Seen as the expected No. 1 pick in the 2013 NBA draft, Kentucky center Nerlens Noel is hobbled with a torn ACL and doesn't have much meat on his bones, so it's only natural that other options start asserting themselves as candidates to go first overall.

Ben McLemore was a recent challenger to Noel's perch above the rest of the draft class, but now it's Alex Len's turn to steal the spotlight.

According to Hoopsworld's Steve Kyler, the Cavs want a player who can compete right away, and that's deterring them from settling on the flat-topped Kentucky big man.

Meanwhile, Len has become increasingly vocal about his ability to make a name for himself in the NBA. As relayed by The News-Herald's Bob Finnan, the Maryland product believes that he'll be the best player in this draft 10 years down the road.

Okay. Fine. I don't particularly agree with Len's long-term assessment of himself, especially as he also compares his game to Zydrunas Ilgauskas', but that's irrelevant at the moment.

Something about this just doesn't add up. The Cavs want a player who can help them advance to the postseason for the first time in the post-LeBron James era, and Len is going to be great in a decade. According to himself.

Those don't exactly sync up, seeing as the next postseason takes place in 2014, not 2023.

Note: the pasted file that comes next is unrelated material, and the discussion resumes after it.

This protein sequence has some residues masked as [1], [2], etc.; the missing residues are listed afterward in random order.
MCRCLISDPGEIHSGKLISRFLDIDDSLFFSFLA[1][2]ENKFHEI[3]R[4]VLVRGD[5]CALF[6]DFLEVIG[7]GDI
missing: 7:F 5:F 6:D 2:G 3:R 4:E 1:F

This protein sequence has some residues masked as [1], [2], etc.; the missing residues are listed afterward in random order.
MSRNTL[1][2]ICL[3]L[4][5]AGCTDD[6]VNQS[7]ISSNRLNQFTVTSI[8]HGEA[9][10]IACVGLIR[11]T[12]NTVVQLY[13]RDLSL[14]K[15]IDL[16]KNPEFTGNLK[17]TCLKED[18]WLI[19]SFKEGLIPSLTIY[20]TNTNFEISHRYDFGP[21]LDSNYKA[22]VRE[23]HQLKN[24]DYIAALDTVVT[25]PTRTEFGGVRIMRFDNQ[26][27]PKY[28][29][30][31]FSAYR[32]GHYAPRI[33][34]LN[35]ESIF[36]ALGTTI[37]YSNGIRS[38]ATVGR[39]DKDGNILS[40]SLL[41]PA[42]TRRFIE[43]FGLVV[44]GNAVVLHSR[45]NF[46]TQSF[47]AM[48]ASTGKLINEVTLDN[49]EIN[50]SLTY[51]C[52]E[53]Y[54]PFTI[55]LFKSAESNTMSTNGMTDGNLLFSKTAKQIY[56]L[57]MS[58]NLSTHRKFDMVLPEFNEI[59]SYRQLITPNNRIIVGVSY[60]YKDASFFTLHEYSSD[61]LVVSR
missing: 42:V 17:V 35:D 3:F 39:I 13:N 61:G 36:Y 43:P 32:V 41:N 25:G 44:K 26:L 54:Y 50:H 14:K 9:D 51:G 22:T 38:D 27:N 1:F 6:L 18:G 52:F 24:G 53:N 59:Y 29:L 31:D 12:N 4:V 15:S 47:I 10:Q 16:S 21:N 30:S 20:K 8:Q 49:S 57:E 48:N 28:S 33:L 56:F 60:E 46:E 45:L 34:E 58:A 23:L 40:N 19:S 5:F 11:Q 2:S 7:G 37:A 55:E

Len is indeed a prospect with upside in the future, but he's not ready to be a difference-maker during his rookie season. He still needs to improve his defense and rebounding while developing more offensive consistency.

There's absolutely no chance that Len can supplant Anderson Varejao in the Cleveland starting five, so why not just draft upside here?

Noel's frame indicates that he'll fill out and weigh significantly more than 206 pounds during his NBA prime, and he already has one elite skill: his knack for protecting the rim. Even though he's coming off knee surgery, he's a safer pick than Len simply because he's going to be—at worst—a valuable starter down the road.

Len could end up being a similar player to Robin Lopez, a center who's worth having in the rotation but shouldn't really be a starter on any competitive team.